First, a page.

Screen Printing Supplies | Screen Print Supplies | Screen Print Supply
Precision Graphics has teamed with leading screen printing suppliers to bring you the industries most comprehensive range of equipment, inks, and supplies to meet your textile screen printing requirements.
Whether you choose to shop online or contact your Buckets of Ink Company, we are committed to provide you with the highest standard of service and quality products at competitive prices. Innovative looks and superior, consistent results are the qualities that our customers love.
Screen printing and Screen Printing Supplies is a printing technique that uses a screen mesh to support an ink-blocking stencil. The attached stencil forms open areas of mesh that transfer Triangle Ink or other printable materials which can be pressed through the mesh as a sharp-edged image onto a substrate. A fill blade or squeegee is moved across the screen stencil, forcing or pumping ink into the mesh openings for transfer by capillary action during the squeegee stroke.
While using screen print supply matterials; Screen printing is also a stencil method of print making in which a design is imposed on a screen of polyester or other fine mesh, with blank areas coated with an impermeable substance, and ink is forced into the mesh openings of the mesh by the fill blade or squeegee and onto the printing surface during the squeegee stroke. It is also known as silkscreen, serigraphy, and serigraph printing. A number of screens can be used to produce a multicoloured image.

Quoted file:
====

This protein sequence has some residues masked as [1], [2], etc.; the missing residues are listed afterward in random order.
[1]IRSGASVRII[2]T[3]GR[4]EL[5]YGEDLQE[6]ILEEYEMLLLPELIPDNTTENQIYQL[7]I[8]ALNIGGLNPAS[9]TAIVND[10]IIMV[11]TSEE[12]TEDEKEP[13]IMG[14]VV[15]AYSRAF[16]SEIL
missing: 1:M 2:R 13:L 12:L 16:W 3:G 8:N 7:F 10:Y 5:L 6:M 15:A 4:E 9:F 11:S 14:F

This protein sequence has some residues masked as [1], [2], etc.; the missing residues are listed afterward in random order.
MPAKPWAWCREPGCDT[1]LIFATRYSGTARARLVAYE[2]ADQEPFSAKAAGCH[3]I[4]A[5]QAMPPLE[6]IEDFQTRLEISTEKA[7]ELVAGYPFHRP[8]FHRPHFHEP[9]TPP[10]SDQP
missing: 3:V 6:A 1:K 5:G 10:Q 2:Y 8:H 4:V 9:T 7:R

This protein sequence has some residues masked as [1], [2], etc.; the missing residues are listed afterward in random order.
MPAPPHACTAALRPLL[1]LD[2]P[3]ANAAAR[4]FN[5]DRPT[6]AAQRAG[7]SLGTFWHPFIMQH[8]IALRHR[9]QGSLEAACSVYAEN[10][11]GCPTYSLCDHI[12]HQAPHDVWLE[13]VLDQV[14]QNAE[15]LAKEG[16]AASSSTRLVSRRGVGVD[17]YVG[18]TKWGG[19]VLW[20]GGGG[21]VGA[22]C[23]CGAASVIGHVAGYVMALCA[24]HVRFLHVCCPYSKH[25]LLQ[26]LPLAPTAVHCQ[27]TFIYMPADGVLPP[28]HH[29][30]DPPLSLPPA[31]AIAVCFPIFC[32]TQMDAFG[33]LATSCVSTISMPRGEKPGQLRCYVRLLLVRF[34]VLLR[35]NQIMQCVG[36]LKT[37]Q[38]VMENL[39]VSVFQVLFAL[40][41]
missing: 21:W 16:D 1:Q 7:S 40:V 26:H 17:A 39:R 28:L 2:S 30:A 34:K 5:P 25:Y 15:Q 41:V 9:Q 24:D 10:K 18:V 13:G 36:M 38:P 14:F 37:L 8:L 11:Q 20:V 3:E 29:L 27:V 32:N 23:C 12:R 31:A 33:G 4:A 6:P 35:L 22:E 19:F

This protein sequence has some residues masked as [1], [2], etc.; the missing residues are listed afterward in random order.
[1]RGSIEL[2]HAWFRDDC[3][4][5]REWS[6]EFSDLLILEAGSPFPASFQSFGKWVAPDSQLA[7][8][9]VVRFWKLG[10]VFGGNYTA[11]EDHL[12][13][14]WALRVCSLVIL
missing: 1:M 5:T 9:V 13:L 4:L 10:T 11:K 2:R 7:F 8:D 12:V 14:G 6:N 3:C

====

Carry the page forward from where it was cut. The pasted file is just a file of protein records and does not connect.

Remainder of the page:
Screen Printing History in the 1960s to present
Credit is generally given to the artist Andy Warhol for popularizing screen printing identified as serigraphy, in the United States. Warhol is particularly identified with his 1962 depiction of actress Marilyn Monroe screen printed in garish colors.
American entrepreneur, artist and inventor Michael Vasilantone would start to use, develop, and sell a rotary multicolor garment screen printing machine in 1960. Vasilantone would later file for patent on his invention in 1967 granted number 3,427,964 on February 18, 1969. The original rotary machine was manufactured to print logos and team information on baseball garments but soon directed to the new fad of printing on t-shirts. The Vasilantone patent was licensed by multiple manufacturers, the resulting production and boom in printed t-shirts made the rotary garment screen printing machine the most popular device for screen printing in the industry. Screen printing on garments currently accounts for over half of the screen printing activity in the United States. During this time period screen print supplies companies escalated in many new items and products for this growing industry.
In June 1986, Marc Tartaglia, Marc Tartaglia Jr. and Michael Tartaglia created a silk screening device which is defined in its US Patent Document as, "Multi-colored designs are applied on a plurality of textile fabric or sheet materials with a silk screen printer having seven platens arranged in two horizontal rows below a longitudinal heater which is movable across either row." This invention received the patent number 4,671,174 on June 9, 1987, however the patent no longer exists.
Graphic screenprinting is widely used today to create many mass or large batch produced graphics, such as posters or display stands. Full color prints can be created by printing in CMYK (cyan, magenta, yellow and black ('key')). As a refference check out our color chart.
Screen printing lends itself well to printing on canvas. Andy Warhol, Rob Ryan, Blexbolex, Arthur Okamura, Robert Rauschenberg, Harry Gottlieb, and many other artists have used screen printing as an expression of creativity and artistic vision.